Visited 16 May 2015
Getting There
Getting There
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Grandma and Grandpa were caught in this back-up. They thought everyone was heading for Stonehenge when, in fact, very few were. The road is a main route to other destinations and at the tiop of the hill, it narrows from four lanes to two. Hence, the back-up.
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The view from the highway.
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Farms surround the site. Here, a hog farm.
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Grandpa Roy visitied Stonehenge the first time in 1976. There was a visitor's center then where these sheep now graze.
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The circle at Stonehenge.
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The first monument at Stonehenge was built about 5,100 years ago. It did not look like this. Grandma Bert's excellent camera lens allows zooming in on the whole structure as it exists today.
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This photo shows, in the front, middle position, a trilithon, which is two vertical stones supporting a third horizontal stone.
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Two upright stones capped by a lintel formed a trilithon.
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A tenon on top of an upright stone. The upright would be cut to produce the tenon and the tenons were fit into the horizontal piece where a hole, called a mortice hole, had been hollowed out. This was one way to keep the horizontal lintels in place.
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A good view of several trilithons. The horizontal stones are called lilntels.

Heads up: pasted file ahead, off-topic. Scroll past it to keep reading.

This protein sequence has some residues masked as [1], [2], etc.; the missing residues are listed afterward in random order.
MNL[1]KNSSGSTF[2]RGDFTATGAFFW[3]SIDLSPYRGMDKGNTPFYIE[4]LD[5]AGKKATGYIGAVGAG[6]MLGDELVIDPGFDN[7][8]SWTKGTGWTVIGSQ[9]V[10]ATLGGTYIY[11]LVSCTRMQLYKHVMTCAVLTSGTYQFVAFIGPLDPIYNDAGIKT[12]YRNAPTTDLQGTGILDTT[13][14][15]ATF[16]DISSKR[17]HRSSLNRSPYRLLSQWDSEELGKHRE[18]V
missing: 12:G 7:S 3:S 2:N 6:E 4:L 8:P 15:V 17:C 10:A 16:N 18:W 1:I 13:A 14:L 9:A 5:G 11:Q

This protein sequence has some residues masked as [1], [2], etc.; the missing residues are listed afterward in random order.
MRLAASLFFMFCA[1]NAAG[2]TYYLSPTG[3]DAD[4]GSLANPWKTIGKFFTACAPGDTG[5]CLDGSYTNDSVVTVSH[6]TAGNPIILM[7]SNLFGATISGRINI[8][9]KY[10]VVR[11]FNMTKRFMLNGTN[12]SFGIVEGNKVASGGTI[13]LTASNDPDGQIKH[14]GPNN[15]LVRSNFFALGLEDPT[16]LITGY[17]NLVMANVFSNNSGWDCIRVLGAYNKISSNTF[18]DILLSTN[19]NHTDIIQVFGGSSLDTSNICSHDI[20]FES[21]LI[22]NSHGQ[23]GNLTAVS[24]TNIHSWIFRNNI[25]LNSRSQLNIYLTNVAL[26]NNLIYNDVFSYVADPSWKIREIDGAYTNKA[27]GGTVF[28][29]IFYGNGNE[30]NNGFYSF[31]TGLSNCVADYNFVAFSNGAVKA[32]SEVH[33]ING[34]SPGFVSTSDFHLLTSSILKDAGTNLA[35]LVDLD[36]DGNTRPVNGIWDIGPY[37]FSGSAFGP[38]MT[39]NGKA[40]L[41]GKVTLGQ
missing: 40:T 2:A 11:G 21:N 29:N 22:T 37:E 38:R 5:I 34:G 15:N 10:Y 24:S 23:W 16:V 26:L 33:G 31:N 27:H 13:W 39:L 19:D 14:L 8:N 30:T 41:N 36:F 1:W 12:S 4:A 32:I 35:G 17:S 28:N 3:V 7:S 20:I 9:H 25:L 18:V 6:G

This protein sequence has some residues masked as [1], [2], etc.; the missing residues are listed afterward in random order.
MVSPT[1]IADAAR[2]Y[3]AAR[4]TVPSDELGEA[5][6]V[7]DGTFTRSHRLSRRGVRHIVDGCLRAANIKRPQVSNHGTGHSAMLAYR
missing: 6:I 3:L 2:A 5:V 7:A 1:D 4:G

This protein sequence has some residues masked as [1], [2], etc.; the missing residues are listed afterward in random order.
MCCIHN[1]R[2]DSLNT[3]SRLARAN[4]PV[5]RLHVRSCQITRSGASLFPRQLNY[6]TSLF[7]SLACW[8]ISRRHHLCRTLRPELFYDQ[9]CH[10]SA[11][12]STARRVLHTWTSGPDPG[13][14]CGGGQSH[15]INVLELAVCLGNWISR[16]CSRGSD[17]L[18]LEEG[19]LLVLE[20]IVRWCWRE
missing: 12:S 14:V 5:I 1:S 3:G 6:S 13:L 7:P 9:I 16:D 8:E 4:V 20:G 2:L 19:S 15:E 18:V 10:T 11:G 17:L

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A station stone is in the foreground.
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The slaughter stone can be seen in the foreground, to the right.
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The heel stone.
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Side view of the heel stone.
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The slaughter stone.
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Station stone.
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Grandma Bert poses with the circle behind her.
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Grandma Bert is caught taking another photo of the circle.
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The raised earth is a barrow, usually used as a burial ground.
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Grandpa Roy poses near the barrow.
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A closer view of the barrow. There are several barrows in the vicinity. This was the closest to the cirlce, about 3/4 mile away.
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Grandma Bert photographs the barrow.
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There were interesting wild flowers in the fields surrounding the barrow.
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What a neolithic village may have looked like.
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Grandma Bert was able to take several photos inside one of the huts.
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What a bed may have looked like.
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A fire would have been built here, both for heat and for cooking.
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Grandma Bert poses in the entrance to one of the recreated neolithic homes. No, they did not have doors such as the one behind her.
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Grandpa Roy outside the visitors' center, reading one of the notices about the history of Stonehenge.
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View of the museum and the recreated neolithic village.
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The next two photos show the man.
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An ancient skull found in the area. The next photo shows the face of the man created by scientists based on this skull.
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Recreated by forensic modelers, this may be the face of a man from over 4,500 years ago.
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These were flying over Stonehenge when we were there. An employee told me that the museum, which contains some fragile, ancient relics, has written the MoD to ask them to stop, as those relics are being damaged by the vibrations.
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A memorial to flyers who crashed near here in 1912 with the Stonehenge museum and visitors' center in the background.
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